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Daily Current Affairs – 2020

Topic: For Prelims and Mains

BLACK CARBON

6ThAug 2020

Why in news?

Black carbon concentrations near the Gangotri glacier rose 400 times in summer due to forest fires and stubble burning from agricultural waste, and triggered glacial melt, according to study by scientists at the Wadia Institute of Himalayan Geology (WIHG).

 

What is black carbon?

  • Black carbon (BC) consists of pure carbonin several linked forms. It is formed through the incomplete combustion of fossil fuels, biofuel and biomass and is emitted in both anthropogenic causes and naturally occurring soot.
  • It is a short-livedclimate pollutant with a lifetime of only a few days to weeks after release in the atmosphere. The fine particles absorb light and about a million times more energy than carbon dioxide. It is said to be the second largest contributor to climate change after CO2.
  • India is the second largest emitter of black carbon in the world, with the Indo Gangetic plains said to be the largest contributor.
  • Black carbon absorbs solar energy and warms the atmosphere. When it falls to earth with precipitation, it darkens the surface of snow and ice, reducing their albedo (the reflecting power of a surface), warming the snow, and hastening melting.

Effects:

  • It aggravates breathing disorders.
  • If deposited on snow, it could accelerate the heating of snow and quicken the melting of glaciers.
  • It can upset the monsoon system.
  • As pregnant women are exposed to airborne pollutants in their daily life, inhalation of these particles by the mother gets trans-locate to the placenta, resulting in life-long changes to the development of the baby along with permanently damaging the lung tissues.

A link has been established between exposure to dirty air and increased cases of miscarriages, premature births, and low birth weights.

ADAPTATION FUND

The Adaptation Fund (AF) was established in 2001 to finance concrete adaptation projects and programmes in developing country Parties to the Kyoto Protocol that are particularly vulnerable to the adverse effects of climate change.

How the Fund is financed?

  • The Fund is financed in part by government and private donors, and also from a two percent share of proceeds of Certified Emission Reductions (CERs) credits issued under the Protocol’s Clean Development Mechanism projects.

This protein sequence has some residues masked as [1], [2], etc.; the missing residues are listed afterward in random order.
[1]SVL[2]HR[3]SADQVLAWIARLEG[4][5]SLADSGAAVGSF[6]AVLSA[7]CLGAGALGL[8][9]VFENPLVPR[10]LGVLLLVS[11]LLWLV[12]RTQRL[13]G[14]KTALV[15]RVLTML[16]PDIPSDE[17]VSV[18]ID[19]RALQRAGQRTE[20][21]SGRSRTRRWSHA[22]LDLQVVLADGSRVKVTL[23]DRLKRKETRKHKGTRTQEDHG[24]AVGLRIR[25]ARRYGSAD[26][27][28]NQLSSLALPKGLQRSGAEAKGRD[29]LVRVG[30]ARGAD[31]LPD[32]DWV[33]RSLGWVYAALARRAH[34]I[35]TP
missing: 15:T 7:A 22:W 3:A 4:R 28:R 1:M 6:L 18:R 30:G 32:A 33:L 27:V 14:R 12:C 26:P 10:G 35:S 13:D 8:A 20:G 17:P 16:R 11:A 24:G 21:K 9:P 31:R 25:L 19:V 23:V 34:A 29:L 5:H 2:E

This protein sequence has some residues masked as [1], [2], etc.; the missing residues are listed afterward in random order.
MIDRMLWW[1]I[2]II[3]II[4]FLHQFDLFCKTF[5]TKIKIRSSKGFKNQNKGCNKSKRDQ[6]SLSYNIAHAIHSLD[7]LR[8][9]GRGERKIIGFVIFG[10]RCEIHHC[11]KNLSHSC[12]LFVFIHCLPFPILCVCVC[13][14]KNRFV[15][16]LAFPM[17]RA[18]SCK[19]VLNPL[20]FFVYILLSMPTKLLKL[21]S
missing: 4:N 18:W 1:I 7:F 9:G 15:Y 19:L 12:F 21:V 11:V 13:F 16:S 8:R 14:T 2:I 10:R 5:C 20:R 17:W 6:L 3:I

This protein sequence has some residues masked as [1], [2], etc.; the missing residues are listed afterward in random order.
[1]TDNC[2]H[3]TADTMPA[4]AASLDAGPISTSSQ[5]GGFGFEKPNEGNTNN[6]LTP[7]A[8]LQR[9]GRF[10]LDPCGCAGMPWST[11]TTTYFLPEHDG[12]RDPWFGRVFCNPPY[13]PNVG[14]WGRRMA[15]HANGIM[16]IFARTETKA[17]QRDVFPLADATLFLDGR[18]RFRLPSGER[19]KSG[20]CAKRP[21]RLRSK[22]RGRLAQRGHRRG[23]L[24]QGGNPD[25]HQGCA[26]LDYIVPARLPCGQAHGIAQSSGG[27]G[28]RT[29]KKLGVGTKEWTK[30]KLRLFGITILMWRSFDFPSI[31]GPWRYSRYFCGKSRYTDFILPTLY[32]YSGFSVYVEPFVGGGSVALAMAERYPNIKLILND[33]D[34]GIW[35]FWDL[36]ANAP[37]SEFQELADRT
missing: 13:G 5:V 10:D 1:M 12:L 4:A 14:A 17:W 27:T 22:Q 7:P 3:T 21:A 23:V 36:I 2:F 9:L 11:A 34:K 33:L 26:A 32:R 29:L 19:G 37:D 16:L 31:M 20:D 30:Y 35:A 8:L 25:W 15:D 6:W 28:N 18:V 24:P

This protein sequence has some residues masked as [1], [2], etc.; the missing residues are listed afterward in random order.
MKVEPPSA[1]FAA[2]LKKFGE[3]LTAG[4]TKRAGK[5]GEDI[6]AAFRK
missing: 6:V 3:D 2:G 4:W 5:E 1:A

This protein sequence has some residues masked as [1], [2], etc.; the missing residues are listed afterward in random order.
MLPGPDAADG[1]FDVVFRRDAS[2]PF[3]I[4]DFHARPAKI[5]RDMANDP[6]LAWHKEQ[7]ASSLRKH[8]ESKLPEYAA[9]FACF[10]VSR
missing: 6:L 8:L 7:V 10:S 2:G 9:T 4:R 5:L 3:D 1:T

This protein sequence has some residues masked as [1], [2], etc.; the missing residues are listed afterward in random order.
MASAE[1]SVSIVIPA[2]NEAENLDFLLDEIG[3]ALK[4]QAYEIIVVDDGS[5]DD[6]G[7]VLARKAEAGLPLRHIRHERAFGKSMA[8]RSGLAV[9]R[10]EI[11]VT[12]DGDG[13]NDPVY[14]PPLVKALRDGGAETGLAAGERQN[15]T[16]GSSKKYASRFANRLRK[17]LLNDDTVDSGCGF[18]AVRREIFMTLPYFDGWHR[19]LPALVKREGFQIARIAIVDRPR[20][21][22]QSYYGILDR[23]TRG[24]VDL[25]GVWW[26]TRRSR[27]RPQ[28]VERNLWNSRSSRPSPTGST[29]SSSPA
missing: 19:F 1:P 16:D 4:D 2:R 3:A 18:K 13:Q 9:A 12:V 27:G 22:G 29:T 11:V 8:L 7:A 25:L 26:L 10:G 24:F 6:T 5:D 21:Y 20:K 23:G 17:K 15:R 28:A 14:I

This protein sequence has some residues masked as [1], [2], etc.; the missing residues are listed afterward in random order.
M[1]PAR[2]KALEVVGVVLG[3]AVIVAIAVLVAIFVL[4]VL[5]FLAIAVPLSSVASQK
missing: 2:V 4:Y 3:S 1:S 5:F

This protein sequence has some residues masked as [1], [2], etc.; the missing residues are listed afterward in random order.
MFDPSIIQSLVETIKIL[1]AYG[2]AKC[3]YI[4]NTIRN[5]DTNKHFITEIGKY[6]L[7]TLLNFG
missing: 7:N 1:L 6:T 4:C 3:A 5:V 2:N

• These credits can be traded and sold by industrialized countries to meet a part of their
  • Emission reduction targets under the Kyoto Protocol.
  • Financing for the Adaptation Fund comes mainly from sales of certified emission reductions. The share of proceeds amounts to 2 percent of the value of CERs issued each year for CDM projects.

Who manages it?

  • The Adaptation Fund is supervised and managed by the Adaptation

Adaptation Fund Board (AFB):

  • The AFB is composed of 16 members and 16 alternates and meets at least twice a year.
  • The Adaptation Fund Board Secretariat provides research, advisory, administrative, and an array of other services to the Board.
  • The World Bank serves as trustee of the Adaptation Fund on an interim basis.
 

The Clean Development Mechanism (CDM):

It is defined in Article 12 of the Protocol, allows a country with an emission-reduction or emission-limitation commitment under the Kyoto Protocol (Annex B Party) to implement an emission-reduction project in developing countries.

 

Emission Reduction Credits.

An emission reduction credit can be created when Company A stops polluting or reduces air pollution. Emission reduction credit offsets, or trades, occur when Company B, which will pollute too much, pays Company A for an emission reduction credit to more than make up for Company B’s pollution

TORREFACTION

Why in news?

  • It is the thermal degradation of organic biomass in an inert or nitrogen atmosphere, one atmosphere pressure and temperature in the range of 200–300°C, for several hours depending on the biomass.
  • It is an upgrading process of biomass for other energy generation processes like direct combustion on an industrial scale.
  • Torrefaction is essentially a biomass cracking technique.
  • After torrefaction the biomass has become brittle, due to the disintegration of hemicelluloses and to a lesser extent lignin and cellulose, which are responsible for the tough fibre structure.
  • In other words, the fibrous structure of the biomass is partially broken down. The weakened fibre structure improves the milling properties of the biomass and enables the biomass to be processed together with coal at the power plant.
  • During the torrefaction process, the water contained in the biomass as well as superfluous volatiles are released, and the biopolymers (cellulose, hemicellulose and lignin) partly decompose, giving off various types of volatiles.
  • The final product is the remaining solid, dry, blackened material that is referred to as torrefied biomassor bio-coal.

 

What are the advantages of Torrefaction?

  • Torrefaction enhances the properties of feedstock in a number of ways to enable its use as a direct fuel: reduction in moisture, increase in energy density, increase in heating value, and improved ignitability and reactivity of the processed fuel
  • The features of torrefied biomass enable co-firing rates of more than 50% of generating output, while keeping the investments needed to a minimum.
  • Torrefaction of biomass leads to improved grind ability of biomass. This leads to more efficient co-firing in existing coal-fired power stations or entrained-flow gasification for the production of chemicals and transportation fuels.

 

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